When Gustavus Adolphus College in St. Peter, Minn., hired art historian Donald Myers in 2000, there was talk that a museum might be built on campus. The Hillstrom Museum of Art opened that same year, and part of Myers' job was persuading benefactor Richard L. Hillstrom to donate more works of art.
A total of 169 exhibitions, ranging from 1980s art world star Kenny Scharf to juried shows about cancer, have graced the walls of the 3,900-square-foot museum on the first floor of the Jackson Campus Center. But in August, Myers retired and the college closed the museum and remaining staff members were let go. The college canceled exhibitions planned for the coming academic year, and the museum is now under the direction of the art and art history department. The future is unclear.
"Given that Don just retired this summer, we don't have that governance structure yet in place, or that long-term vision for the museum," said Gustavus Adolphus College Provost Brenda Kelly. "It is on hiatus right now because we're in the process of planning."
Kelly thinks that the museum will become more of an intentional teaching and learning space geared toward Gustavus students, while "potentially having an external-facing component," she said.
"We also anticipate that it will move to a new location, so we're looking at various locations on campus."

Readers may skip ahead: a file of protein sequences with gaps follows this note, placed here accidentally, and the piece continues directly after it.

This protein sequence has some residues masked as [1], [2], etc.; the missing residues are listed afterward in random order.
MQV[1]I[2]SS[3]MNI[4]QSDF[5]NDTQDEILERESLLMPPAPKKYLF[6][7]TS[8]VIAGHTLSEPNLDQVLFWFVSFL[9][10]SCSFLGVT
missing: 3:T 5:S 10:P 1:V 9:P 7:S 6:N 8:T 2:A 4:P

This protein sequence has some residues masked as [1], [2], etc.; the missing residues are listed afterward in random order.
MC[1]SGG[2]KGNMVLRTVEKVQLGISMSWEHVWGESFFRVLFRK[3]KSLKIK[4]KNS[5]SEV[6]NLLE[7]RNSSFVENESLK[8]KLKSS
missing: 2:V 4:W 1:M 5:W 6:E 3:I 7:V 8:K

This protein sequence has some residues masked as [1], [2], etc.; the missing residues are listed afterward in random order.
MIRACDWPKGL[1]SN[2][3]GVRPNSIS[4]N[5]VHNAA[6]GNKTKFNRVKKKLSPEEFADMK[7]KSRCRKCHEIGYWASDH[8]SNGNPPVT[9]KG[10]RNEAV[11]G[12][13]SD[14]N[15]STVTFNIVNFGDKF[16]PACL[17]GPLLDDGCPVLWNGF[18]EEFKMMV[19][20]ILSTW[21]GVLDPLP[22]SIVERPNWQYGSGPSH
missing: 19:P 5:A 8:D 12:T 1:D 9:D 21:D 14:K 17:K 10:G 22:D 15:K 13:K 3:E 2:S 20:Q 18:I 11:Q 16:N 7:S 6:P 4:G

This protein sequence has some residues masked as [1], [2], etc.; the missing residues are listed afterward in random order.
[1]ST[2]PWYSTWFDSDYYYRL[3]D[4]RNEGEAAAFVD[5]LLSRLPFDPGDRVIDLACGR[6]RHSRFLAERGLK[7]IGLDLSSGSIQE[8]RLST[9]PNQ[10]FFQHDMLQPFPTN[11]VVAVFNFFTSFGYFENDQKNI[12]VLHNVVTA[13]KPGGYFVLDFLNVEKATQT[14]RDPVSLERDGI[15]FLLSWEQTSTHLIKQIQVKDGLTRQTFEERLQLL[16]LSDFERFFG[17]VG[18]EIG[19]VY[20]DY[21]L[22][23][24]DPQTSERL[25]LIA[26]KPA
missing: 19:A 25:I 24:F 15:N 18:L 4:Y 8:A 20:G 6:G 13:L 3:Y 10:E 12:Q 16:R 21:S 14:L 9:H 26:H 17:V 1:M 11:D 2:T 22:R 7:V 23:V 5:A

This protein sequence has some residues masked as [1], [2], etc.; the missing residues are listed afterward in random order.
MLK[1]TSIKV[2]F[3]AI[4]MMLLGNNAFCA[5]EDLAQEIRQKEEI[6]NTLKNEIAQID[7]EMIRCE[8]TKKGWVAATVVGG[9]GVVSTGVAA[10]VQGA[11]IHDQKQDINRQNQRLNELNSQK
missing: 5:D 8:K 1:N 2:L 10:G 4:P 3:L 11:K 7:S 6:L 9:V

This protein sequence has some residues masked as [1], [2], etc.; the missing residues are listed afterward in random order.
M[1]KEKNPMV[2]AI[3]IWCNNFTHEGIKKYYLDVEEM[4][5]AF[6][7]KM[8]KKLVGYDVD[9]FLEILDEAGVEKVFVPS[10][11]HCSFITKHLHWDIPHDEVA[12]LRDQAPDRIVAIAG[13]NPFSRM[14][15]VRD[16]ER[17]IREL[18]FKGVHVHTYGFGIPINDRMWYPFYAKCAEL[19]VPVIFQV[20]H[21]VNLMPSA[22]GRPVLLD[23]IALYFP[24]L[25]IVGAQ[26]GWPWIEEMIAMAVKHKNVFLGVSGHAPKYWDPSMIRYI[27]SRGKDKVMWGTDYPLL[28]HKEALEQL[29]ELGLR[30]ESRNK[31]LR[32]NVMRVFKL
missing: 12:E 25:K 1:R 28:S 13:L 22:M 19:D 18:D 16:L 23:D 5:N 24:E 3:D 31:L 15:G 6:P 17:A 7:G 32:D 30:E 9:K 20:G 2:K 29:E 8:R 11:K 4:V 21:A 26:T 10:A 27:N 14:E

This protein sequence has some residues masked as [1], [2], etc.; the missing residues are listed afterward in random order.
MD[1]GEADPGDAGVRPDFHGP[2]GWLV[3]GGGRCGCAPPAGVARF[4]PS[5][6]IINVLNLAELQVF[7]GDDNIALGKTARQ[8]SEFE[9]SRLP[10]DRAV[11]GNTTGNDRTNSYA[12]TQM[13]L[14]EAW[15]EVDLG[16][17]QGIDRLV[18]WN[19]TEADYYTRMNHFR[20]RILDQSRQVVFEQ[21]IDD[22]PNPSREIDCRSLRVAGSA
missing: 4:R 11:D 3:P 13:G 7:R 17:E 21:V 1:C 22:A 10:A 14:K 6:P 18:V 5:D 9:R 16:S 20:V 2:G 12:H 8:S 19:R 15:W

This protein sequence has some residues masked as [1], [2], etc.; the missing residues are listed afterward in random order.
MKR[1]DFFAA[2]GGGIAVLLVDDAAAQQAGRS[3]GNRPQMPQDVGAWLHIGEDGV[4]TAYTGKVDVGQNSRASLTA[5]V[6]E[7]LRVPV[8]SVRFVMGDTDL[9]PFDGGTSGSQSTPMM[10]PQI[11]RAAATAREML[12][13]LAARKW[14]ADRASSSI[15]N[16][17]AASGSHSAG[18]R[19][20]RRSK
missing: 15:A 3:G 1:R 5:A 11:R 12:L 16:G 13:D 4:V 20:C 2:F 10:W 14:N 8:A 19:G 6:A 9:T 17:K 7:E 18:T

There is no exhibit up for the fall and nothing planned for the rest of the year other than a possible senior student show. Kelly said the college hopes to have the newly envisioned Hillstrom open by fall 2024.
The collection of about 600 works, including 250 from Hillstrom such as George Bellows' 1922 landscape "Sunset, Shady Valley," will stay in its current humidity-controlled location. No word yet on where the collection will go next, or what the new museum space might be.
"I was always trying to be very ambitious in the programming that we put on," Myers said. "I saw no reason why we could not have, for instance, the Rodin exhibition that we had."
To celebrate the college's 150th anniversary in 2012, he organized the exhibition "150 Years of Swedish Art, Highlights From the Swedish National Collections in Stockholm (Moderna Museet and Nationalmuseum)." When the king and queen of Sweden visited the college, they had a chance to see the show.
The museum showed a wide range of exhibitions. In 2012, Mankato-based artist Gwen Westerman worked with the Hillstrom to organize an exhibition around the 150th anniversary of the U.S.-Dakota War of 1862.
At the height of COVID-19 in Sept. 2020, the museum showcased "Cancer Never Had Me: Views by Artists," a juried exhibition including 33 artists affected by cancer.
Myers organized the ambitious exhibition "Scharftopia: The Far-Out World of Kenny Scharf" in 2018 from Minneapolis-based collector Mats Sexton's collection. Scharf, a fixture of the 1980s New York art world, had become a hot commodity again following exhibitions at MoMa about the East Village art scene's Club 57, and shows at Deitch Projects NY and Honor Fraser Gallery in L.A.
The Star Tribune named Hillstrom Museum of Art the "best unexpected place to find great art." The collection concentrates on early 20th century talents including Grant Wood and Peggy Bacon, and the museum showed everything from surrealism to contemporary abstraction.